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George Mason University
2002-03 University Catalog

Academic Policies and Procedures Affecting Both Undergraduates and Graduates

Final Examinations and Grades

Final Examination Policies

Final examinations are normally given at the end of all undergraduate courses. Except in predominantly laboratory courses, exams may not be given during the last week of classes. Exams may not exceed the scheduled length of 2 hours 45 minutes. Changes in location or time of in-class final examinations must be approved by the appropriate department chair and appropriate dean. A professor who is considering the assignment of a take-home examination or significant end of semester paper or project should inform the students at the beginning of the semester. Such assignments should be distributed by the beginning of the last week of classes so that students can coordinate them with preparation for other examinations. Students must not be required to submit examinations before the date of the regularly scheduled examination for a course. Final re-examinations are not permitted.

Absence from Final Examinations

Absence from final examinations will not be excused except for sickness on the day of the examination or for other cause approved by the student's academic dean/director. The effect of an unexcused absence from an undergraduate final examination shall be determined by the weighted value of the examination as stated in the course syllabus provided by the instructor. If absence from a graduate final examination is unexcused, the grade for the course is entered as F. See Additional Grade Notations below for Absent with Permission.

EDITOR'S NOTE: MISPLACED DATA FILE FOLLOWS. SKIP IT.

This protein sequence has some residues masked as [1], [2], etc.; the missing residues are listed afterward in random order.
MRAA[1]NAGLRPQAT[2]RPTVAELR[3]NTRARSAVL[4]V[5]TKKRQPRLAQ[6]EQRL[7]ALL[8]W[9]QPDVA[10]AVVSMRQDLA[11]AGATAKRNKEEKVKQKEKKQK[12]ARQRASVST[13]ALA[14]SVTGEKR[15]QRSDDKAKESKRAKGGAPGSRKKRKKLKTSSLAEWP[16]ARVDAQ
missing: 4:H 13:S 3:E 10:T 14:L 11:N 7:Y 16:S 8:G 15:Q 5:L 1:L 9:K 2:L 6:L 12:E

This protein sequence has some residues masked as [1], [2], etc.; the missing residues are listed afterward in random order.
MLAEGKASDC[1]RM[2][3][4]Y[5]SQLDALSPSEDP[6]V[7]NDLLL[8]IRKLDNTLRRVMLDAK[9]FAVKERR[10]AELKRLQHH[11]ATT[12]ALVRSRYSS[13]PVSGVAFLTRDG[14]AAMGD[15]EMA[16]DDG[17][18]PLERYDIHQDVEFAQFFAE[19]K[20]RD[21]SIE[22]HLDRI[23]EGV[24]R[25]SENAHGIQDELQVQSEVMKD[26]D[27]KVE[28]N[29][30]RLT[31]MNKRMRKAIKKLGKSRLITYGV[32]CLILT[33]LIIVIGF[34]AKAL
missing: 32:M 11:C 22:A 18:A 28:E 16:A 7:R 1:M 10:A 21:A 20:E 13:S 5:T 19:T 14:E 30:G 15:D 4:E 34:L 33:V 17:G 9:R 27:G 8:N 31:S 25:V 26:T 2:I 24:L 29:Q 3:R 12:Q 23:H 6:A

Grading System

University course work is measured in terms of quantity and quality. A credit normally represents one hour per week of lecture or recitation, or not fewer than two hours per week of laboratory work, throughout a semester. The number of credits is a measure of quantity. The grade is a measure of quality. For grades applicable to graduate courses, see Graduate Academic Standards and Grades section.

The university-wide system for undergraduate grading is as follows:

Letter Grade Grade Points Undergraduate Courses
A+ 4.00 Satisfactory / Passing
A 4.00 Satisfactory / Passing
A- 3.67 Satisfactory / Passing
B+ 3.33 Satisfactory / Passing
B 3.00 Satisfactory / Passing
B- 2.67 Satisfactory / Passing
C+ 2.33 Satisfactory / Passing
C 2.00 Satisfactory / Passing
C- 1.67 Satisfactory* / Passing
D 1.00 Unsatisfactory / Passing
F 0.00 Unsatisfactory / Failing

* NOTE: Although a C- is a satisfactory grade for a course, students must achieve a 2.0 for an acceptable semester. See information on academic standing.

Grades below C- are unsatisfactory and consist of two categories: unsatisfactory passing (D); unsatisfactory failing (F). No credit towards graduation accrues from a failing grade or from an unsatisfactory, passing grade that is replaced by a retaken course. See also Repeating a Course in the section Registration and Attendance.

Additional Grade Notations